It’s often said that writing is a lonely pursuit, a solitary one. I always thought that meant you just did it alone, physically. You don’t have a boss or co-workers (well unless you have an agent and editor,) and you can sit in your pajamas all day and pound away on the keyboard with no one talking to you but the imaginary voices in your head.
But that’s not why it’s lonely. Today there are a bazillion ways to connect with other writers, talk about the craft, and help you on your way. It’s not lonely because there’s no one to talk to about it or no one to be your friend in the business. It’s lonely because no one can tell you how to do it. You can read blogs, go to conferences, take classes, read books, and take advice by the best authors and editors in the world. Some of it might help. Some of it might hurt. But in the end, it’s just you and the paper. It’s your name on the byline.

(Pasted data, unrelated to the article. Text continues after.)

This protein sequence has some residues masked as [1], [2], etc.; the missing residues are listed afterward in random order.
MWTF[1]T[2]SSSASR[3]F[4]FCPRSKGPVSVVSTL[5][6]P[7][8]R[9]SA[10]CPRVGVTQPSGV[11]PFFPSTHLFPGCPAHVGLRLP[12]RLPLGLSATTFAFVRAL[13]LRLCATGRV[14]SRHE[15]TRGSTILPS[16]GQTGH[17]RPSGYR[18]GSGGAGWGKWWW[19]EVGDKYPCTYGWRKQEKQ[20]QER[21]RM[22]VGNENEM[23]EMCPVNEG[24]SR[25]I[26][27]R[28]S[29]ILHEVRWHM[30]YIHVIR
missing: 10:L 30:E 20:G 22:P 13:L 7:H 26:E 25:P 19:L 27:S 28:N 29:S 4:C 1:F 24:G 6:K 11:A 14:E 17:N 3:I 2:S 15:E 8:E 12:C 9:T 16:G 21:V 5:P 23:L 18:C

No one can show you what comes next or how to weave all the threads together. It has to come from you, and that’s why writing is lonely. And just a little bit scary. But isn’t that also why we love it?
I never did like to be told what to do.